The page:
Written a good while ago but re-published on Tuesday, presumably in anticipation of Wednesday morning’s news, the article is a remarkable work of autobiographical hagiography. In it, Methven claims the club was ‘losing £35m a year’ (it wasn’t), ‘£180m in debt’ (it wasn’t), and that ‘Ellis Short…could find no takers at any price’ (he could, and Methven knows as much, as he once sat across a table from me and reeled off a list of competing buyers). Being out of shares won’t stop his utterances, but it should at least mean the damage wrought on our club is now minimal.
It is Methven’s own personal tragedy that the size of the fan base he appears to hold in such disdain is the only reason anyone in football outside of the northeast or Oxfordshire could pick him out of a line-up. You’d be a lesser man without us Charlie, but Lord knows we’ll be better off now you’ve left the premises for good.
He leaves behind him not only a legacy of failure but, clinging on by his fingernails, his original partner-in-crime. Donald looks from this vantage point all too much like a gambler who doesn’t know his time at the table is up. No figures have been released from this latest deal, and the assumption is he’ll have made enough to help keep his own lights on here, but it’s clear as day he continues to hold out for a grand payday.
A 19 per cent stake might not seem too arduous a commitment to fulfil at face value, and that piece in The Athletic asserted Donald’s ability to meet his funding commitments with ease (how this tallies with four years of cutbacks is left unexplained). But any prolonged stay in the Championship – which is considering officially changing its name to ‘Football’s Financial Black Hole’ – will soon see that commitment reach a lofty figure indeed. Donald’s last big bet on Wearside will be a hope of near-instant promotion.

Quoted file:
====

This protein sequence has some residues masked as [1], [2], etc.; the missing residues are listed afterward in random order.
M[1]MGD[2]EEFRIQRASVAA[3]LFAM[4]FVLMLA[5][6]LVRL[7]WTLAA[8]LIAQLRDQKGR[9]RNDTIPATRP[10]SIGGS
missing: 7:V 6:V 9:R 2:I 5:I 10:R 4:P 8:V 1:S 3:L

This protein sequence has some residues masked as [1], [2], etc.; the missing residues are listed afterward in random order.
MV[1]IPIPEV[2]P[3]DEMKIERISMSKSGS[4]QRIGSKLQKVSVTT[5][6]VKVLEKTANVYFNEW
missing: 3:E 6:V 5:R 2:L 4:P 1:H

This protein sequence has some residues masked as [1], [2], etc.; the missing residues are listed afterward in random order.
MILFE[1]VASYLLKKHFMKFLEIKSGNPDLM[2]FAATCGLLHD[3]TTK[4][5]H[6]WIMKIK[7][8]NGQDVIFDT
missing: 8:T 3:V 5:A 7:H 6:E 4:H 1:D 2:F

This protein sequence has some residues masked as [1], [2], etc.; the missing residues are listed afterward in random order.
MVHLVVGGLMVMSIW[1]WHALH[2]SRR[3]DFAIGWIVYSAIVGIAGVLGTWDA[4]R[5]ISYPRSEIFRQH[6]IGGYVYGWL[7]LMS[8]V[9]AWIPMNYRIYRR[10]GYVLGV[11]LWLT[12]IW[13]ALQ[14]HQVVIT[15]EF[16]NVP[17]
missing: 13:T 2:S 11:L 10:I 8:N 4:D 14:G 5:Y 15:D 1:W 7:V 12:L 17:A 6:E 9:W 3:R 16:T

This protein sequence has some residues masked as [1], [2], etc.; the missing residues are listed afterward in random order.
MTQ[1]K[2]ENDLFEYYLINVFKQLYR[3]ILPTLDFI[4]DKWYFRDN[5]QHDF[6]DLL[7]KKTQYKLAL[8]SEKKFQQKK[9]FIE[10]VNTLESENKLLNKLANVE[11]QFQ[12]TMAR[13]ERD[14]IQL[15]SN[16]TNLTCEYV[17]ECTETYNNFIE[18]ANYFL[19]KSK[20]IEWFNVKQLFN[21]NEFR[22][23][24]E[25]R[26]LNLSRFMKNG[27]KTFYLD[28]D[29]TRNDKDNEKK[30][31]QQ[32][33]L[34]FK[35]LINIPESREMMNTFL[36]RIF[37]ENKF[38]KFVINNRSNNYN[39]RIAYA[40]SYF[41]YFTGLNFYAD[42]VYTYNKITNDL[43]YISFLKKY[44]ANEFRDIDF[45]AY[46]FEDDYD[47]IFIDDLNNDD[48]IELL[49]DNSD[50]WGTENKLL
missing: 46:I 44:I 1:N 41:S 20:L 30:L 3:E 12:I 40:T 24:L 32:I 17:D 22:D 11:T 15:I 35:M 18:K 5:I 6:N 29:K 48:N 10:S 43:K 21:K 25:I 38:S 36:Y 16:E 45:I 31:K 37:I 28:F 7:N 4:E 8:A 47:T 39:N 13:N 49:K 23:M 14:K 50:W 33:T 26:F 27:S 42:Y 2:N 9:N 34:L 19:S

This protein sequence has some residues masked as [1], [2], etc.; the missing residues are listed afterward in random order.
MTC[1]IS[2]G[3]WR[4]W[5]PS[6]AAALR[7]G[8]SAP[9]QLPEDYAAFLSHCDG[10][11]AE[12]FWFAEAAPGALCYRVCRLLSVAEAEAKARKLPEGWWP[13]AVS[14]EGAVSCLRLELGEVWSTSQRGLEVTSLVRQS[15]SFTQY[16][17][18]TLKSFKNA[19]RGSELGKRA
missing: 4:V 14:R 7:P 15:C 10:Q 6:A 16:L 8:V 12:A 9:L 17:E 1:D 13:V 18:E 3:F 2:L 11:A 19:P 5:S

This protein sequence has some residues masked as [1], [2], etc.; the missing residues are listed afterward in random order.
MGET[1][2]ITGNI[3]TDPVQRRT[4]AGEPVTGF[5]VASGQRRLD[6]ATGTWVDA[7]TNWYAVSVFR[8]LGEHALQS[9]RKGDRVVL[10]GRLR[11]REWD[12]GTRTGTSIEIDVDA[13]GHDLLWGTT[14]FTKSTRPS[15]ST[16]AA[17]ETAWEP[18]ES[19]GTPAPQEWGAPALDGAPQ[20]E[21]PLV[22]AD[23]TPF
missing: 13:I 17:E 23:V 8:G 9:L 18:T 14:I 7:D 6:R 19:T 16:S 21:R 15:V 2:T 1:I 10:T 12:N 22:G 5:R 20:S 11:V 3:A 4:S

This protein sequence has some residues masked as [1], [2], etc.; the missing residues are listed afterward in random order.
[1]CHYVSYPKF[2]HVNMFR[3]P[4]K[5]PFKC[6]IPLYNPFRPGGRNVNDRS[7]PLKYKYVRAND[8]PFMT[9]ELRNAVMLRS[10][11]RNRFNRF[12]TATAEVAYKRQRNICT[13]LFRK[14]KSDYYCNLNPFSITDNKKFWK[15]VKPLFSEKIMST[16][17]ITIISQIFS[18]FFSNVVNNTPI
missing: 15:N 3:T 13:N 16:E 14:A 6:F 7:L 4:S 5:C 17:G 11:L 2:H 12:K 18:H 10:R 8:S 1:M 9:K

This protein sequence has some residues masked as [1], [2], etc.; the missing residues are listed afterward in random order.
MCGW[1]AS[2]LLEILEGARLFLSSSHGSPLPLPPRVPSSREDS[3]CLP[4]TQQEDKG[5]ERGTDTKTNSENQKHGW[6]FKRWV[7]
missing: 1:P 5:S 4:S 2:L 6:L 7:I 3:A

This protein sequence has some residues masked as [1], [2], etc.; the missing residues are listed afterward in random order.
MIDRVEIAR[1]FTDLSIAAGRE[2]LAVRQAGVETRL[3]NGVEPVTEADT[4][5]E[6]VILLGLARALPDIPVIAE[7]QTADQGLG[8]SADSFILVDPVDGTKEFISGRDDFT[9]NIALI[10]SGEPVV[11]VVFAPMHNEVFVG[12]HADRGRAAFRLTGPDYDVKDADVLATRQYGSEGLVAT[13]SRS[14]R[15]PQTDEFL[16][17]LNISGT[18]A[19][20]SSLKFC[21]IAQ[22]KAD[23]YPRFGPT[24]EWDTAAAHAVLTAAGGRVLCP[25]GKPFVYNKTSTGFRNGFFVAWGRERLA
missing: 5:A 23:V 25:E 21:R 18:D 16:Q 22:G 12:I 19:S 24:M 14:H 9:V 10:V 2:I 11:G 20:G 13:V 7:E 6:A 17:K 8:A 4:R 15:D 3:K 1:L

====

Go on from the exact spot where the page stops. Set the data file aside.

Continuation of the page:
The likelihood of promotion has probably just increased, albeit not by enough for it to be immediately attainable. There remains an awful lot of work to be done at the club, but the ridding of Methven and the consolidating of the ownership picture does at least allow for such work to be undertaken with fewer distractions and roadblocks.
There will also be fewer excuses. In taking up a genuine majority stake in the club, and irreversibly aligning himself with the owner of a further 30 per cent, Louis-Dreyfus has made it abundantly clear: everything from this day forward is under his watch and arises from a situation of his making.
What of Sartori? His role at our club has been steeped in murk and, to some, he is almost as unwelcome as those he joined in forming The Group Formerly Known As Madrox. For many though, his complete lack of any real presence in recent years is deemed sufficient to award him a blank slate and see what comes of it.
From this observer’s viewpoint, Sartori’s continued (or rather, increased) involvement on Wearside is a disappointment. There is much out there to back that up. Some has been documented by others on this website and more elsewhere, not least the fact the company at which we were led to believe he’d been a roaring success actually booted him out for poor performance and did their utmost not to pay him his severance.
That being said, his purchase of a further 10 per cent this week might suggest a shift in his priorities and efforts. For three years, Sartori pretty much stood by while the club was asset-stripped to within an inch of its life, popping in the bare minimum to help keep the lights on. If he now sees the club as worth funding properly and aiding Louis-Dreyfus with, then even those of us who find him unpalatable may just have to hold our noses and get on with it.
This latest share reshuffle is not perfect news. The situation remains messier than it need be and continues to include characters who should have departed a long time ago. But it is unmistakably a step in a better direction.
Much more importantly, it allows us to get the ball rolling on a crucial summer without yet more ownership turmoil threatening to waylay us. For too many recent years, Sunderland’s pre-season has hinged on what happens at boardroom level.
This news, at the very least, offers some certainty and means the club can move forward with clear eyes – and look to make its mark in the Championship.